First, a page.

Open green soybean pod on dry soy beans background (Photo: Shutterstock, ID: 1467898517)

Pros and cons of the new soy sourcing guidelines by the European feed sector

On February 3 2021, the European Feed manufacturers’ Federation (FEFAC) launched the new version of its soy guidelines: the FEFAC Soy Sourcing Guidelines 2.0. The guidelines benchmark existing and newly developed soy certification schemes against a set of essential and desired sustainability criteria. Heleen van den Hombergh, Senior Advisor Agrocommodities at IUCN NL, shares her vision on this updated version: what are the welcome steps ahead, and what are the missed opportunities from a nature conservation perspective?

Header photo: Open green soybean pod on dry soy beans background © Shutterstock, ID: 1467898517

Welcome step ahead: requiring transparency of standards

A point IUCN NL is satisfied with, is that the guidelines point out that all documents relating to benchmarked standards should be public. Van den Hombergh: ‘This is a strong recommendation we made in 2019 when we published our soy standard benchmark study. Transparency is an important prerequisite, particularly for company owned standards. If standard documents are not publicly available, how can you verify what a company claims, and ring the bell if something goes wrong?’ 

Welcome step ahead: new criteria and a tool to check for conversion-free sourcing

Van den Hombergh: ‘The Guidelines mostly concern the legality of production, but this second version has adopted some new criteria as “essential” and offer at least a voluntary transparency tool to check if a standard requires conversion-free production. This is a tool for feed operators and chain partners to check if standards require that no natural ecosystems are converted for production of soy.’

Missed opportunity: conversion-free module remains voluntary

IUCN NL considers it a missed opportunity that “conversion free” remains only a voluntary add-on to the benchmark, waiting for further EU due digilence legislation and legislation on forest risk commodities. Van den Hombergh: ‘The urgency of biodiversity loss and climate impacts through soy sourcing requires further steps. However, it is good that FEFAC offers a hand on what conversion-free sourcing entails. Even if the EU does not step up legislation sufficiently, companies can move ahead on conversion-free responsible sourcing.’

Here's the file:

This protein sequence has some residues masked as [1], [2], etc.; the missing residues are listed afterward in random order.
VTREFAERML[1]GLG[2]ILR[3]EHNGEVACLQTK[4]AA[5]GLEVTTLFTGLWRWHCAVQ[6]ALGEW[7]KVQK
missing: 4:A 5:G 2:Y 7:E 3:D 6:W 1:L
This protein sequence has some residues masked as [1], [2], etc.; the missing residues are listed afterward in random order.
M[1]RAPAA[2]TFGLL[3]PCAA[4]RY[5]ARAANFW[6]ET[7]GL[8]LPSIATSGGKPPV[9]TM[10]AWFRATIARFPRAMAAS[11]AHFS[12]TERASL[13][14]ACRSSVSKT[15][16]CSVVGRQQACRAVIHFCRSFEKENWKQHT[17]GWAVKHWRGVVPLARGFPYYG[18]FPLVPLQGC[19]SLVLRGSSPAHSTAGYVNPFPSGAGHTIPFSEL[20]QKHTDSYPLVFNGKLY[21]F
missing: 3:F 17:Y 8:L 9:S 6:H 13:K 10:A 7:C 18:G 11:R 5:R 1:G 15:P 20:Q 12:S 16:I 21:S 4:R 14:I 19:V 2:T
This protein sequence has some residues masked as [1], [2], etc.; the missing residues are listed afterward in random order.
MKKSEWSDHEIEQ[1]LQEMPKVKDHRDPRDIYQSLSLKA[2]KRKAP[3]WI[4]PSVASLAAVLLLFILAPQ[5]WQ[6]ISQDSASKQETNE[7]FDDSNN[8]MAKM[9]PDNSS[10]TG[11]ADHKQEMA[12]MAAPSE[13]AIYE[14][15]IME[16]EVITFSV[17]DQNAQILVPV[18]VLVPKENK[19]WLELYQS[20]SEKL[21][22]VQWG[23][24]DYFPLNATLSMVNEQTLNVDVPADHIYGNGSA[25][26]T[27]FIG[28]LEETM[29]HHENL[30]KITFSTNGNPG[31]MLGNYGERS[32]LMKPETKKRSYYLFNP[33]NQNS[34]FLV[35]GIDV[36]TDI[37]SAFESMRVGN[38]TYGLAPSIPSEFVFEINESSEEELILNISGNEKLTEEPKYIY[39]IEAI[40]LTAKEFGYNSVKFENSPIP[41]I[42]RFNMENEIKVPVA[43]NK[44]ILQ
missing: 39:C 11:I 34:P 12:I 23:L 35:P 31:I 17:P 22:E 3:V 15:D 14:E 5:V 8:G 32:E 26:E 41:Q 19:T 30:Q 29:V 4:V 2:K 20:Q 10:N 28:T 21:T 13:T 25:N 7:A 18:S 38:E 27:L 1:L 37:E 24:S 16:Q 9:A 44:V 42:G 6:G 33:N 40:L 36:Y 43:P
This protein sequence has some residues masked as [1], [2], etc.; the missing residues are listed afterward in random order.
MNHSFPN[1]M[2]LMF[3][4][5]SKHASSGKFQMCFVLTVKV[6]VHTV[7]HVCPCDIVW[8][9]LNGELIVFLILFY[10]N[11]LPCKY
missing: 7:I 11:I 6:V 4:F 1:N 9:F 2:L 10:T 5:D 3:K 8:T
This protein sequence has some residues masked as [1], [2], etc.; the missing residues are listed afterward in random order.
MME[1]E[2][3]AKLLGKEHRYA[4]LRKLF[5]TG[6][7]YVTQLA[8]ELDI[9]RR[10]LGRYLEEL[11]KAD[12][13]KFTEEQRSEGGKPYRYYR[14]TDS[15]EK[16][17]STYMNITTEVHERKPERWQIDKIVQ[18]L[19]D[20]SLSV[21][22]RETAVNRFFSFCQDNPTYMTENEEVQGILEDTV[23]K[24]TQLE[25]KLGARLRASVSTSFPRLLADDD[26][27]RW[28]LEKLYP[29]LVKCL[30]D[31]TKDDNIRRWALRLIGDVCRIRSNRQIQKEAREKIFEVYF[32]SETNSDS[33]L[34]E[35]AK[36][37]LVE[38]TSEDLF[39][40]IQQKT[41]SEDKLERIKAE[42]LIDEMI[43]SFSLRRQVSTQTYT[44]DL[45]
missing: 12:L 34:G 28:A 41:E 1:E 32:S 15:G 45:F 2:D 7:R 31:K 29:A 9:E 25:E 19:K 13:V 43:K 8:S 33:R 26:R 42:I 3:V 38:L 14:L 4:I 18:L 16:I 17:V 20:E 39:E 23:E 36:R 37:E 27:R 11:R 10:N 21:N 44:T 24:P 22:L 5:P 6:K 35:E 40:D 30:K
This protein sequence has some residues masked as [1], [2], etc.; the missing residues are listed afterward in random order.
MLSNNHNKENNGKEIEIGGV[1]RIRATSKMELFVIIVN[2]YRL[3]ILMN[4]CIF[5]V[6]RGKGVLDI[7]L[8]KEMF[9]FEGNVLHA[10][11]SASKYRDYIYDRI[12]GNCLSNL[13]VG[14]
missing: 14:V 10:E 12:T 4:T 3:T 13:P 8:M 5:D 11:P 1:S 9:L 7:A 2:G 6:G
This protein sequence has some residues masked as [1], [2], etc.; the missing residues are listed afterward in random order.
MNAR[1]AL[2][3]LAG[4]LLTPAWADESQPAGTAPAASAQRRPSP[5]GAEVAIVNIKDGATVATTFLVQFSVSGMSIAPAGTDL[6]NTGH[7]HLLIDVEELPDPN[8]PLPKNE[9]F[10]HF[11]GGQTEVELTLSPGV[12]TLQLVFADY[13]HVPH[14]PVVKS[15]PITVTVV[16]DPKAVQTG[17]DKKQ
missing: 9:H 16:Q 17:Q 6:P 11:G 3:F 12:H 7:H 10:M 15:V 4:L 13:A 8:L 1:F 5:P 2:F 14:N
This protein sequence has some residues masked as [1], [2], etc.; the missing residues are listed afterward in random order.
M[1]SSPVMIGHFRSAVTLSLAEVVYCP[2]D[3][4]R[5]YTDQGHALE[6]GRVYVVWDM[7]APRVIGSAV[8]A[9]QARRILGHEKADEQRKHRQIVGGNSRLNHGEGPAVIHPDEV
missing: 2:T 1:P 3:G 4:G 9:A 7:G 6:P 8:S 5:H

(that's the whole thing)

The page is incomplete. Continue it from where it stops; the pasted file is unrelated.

Missed opportunity or to be further defined? Appropriate level of risk management

Van den Hombergh: ‘The Guidelines mention risk-proportionate evidence based on origin, but cannot offer tools to define such conversion risk. One cannot state that whole regions (e.g. Europe or the Amazon) have low or even negligible risks of conversion that would make evidence superfluous.  FEFAC seeks to further elaborate on the adequate level of evidence required for conversion free soy from different origins, based on their first benchmarking exercise this year. IUCN NL thinks strong, including on the ground, verification will mostly be needed for the claim “conversion free” to be made.’

IUCN NL’s vision on responsible soy

IUCN NL promotes best-in-class multi stakeholder standards for sustainable soy sourcing, flanked by landscape-wide zero-conversion and conservation measures, as well as strong government policy and legislation both in producing and consuming countries. Van den Hombergh: ‘Our motto is: set the bar in Europe and raise the floor of good governance in producing countries.’

IUCN NL also promotes a transition to a better balanced human diet with more plant- and less animal protein. ‘Only by combining those approaches of soy chain improvement, landscape wide conservation measures, and resource efficiency, we can make sufficient impact against ecosystem conversion for our protein consumption.’

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